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Is email making you stressed?

Next time you open your inbox, notice what happens to your breathing. Do you hold your breath when you open your inbox? Or does your breathing speed up?

Email makes many of us feel anxious, overwhelmed and stressed.

The never-ending stream of demands coming at us can seem just too much to deal with. The information overload can be overwhelming.

Close your inbox for a moment and step back. Ask yourself just how healthy your relationship with email is… and if it is causing you stress or strain, what can you do to improve this?

The huge reaction to the recent news that 250,000 French workers have been told – following a legally-binding labor agreement – to disconnect outside of working hours, shows that many of us are perhaps missing a vital element when it comes to email: boundaries.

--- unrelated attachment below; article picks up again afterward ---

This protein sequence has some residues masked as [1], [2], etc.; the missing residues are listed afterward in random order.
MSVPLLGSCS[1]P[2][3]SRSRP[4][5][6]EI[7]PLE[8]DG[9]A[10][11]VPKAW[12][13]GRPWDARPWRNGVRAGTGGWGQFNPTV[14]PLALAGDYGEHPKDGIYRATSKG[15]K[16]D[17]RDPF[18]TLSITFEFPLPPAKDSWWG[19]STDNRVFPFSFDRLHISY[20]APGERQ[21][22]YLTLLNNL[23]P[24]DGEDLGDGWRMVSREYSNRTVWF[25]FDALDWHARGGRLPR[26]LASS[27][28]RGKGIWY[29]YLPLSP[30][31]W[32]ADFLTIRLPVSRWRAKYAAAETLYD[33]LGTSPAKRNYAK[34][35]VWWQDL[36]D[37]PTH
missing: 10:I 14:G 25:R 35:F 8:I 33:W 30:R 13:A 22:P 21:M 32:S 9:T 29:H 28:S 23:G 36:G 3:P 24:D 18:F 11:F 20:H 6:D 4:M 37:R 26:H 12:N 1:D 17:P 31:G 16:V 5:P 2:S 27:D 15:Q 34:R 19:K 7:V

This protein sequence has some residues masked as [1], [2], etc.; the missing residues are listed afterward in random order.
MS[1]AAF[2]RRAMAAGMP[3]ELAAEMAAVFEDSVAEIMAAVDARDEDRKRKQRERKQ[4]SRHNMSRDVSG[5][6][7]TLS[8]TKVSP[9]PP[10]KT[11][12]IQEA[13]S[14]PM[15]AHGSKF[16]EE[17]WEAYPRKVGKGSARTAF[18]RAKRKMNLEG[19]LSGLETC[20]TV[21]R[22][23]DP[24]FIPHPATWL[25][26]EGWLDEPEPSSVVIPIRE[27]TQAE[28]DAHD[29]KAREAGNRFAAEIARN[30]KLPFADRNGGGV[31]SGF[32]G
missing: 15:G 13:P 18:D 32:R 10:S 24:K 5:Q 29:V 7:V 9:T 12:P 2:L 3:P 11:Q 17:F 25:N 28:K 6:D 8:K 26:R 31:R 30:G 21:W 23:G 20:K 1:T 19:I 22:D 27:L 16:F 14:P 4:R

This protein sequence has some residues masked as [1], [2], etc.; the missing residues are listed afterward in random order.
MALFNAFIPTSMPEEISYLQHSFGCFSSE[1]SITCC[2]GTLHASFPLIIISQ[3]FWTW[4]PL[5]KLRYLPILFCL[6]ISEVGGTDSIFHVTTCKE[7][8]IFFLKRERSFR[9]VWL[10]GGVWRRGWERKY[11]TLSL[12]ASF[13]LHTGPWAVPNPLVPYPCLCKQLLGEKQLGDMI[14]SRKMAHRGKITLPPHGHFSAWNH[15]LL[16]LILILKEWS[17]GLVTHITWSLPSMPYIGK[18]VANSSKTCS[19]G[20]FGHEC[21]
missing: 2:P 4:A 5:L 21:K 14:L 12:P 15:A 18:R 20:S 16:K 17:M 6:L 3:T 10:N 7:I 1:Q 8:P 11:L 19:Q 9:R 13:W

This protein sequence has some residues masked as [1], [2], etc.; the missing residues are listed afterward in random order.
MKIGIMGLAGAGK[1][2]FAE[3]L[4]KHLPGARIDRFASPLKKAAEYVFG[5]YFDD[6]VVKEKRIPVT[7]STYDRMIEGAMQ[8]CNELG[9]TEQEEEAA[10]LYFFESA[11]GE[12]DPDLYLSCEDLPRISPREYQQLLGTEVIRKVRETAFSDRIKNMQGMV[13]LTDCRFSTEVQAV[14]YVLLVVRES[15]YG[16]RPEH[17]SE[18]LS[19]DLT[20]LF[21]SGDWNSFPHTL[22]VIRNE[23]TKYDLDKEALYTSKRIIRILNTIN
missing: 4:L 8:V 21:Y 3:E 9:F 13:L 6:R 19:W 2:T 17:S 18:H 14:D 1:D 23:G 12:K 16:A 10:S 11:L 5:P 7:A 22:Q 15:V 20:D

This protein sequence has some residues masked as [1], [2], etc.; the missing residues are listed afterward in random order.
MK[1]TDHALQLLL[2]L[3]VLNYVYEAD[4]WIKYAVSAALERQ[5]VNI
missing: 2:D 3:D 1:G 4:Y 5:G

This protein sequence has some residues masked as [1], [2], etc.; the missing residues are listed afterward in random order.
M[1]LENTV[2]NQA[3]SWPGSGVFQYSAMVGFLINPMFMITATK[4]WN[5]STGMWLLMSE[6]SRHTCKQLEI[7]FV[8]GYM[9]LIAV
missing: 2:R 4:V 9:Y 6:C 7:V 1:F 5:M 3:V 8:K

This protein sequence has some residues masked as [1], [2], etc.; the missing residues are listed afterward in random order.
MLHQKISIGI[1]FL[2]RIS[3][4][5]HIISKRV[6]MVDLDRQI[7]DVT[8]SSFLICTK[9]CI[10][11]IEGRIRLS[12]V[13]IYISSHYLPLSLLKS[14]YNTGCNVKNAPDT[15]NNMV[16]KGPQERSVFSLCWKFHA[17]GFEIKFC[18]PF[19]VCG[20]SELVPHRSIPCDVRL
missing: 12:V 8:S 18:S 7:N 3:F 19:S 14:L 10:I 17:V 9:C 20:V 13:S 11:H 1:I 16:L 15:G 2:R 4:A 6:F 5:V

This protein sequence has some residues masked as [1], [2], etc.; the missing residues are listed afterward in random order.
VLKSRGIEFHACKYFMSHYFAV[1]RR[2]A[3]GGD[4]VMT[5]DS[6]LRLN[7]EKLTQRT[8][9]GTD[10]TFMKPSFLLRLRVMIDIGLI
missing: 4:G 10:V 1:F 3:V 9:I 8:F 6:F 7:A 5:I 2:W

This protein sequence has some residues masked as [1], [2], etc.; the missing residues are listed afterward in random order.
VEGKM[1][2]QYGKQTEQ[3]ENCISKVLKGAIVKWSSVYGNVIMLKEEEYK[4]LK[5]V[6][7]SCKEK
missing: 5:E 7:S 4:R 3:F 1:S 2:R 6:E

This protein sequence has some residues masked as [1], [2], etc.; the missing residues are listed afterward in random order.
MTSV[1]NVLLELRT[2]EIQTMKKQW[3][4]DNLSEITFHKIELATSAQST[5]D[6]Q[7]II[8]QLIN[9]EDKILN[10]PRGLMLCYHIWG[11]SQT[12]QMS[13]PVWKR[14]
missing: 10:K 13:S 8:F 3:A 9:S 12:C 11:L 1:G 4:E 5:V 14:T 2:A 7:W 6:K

For these French workers, it’s simple. The rule says no email outside of working hours, so no email outside of working hours it is…

Is this what many of us are craving? For someone to draw us a line?

In the absence of someone to tell us to switch off, it’s time to put our own boundaries in place.

Try these tips:

1. Avoid keeping your email open all the time. Being constantly distracted by updates and pinging demands from other people means that you’ll never turn your full attention to the work you’re doing. It means you’ll be constantly ‘on alert,’ will be less productive and will make more mistakes. Even half an hour switched off at a time is beneficial. Try it.

2. Decide how many times a day you want to check email. Twice? Four times? Only once? This can depend on the day. Many of us blame the boss or the people we work with for the reason we check email so much. But in fact, much of the pressure we feel to check we actually put on ourselves. Notice this, and talk to your boss about email methods and productivity if needs be.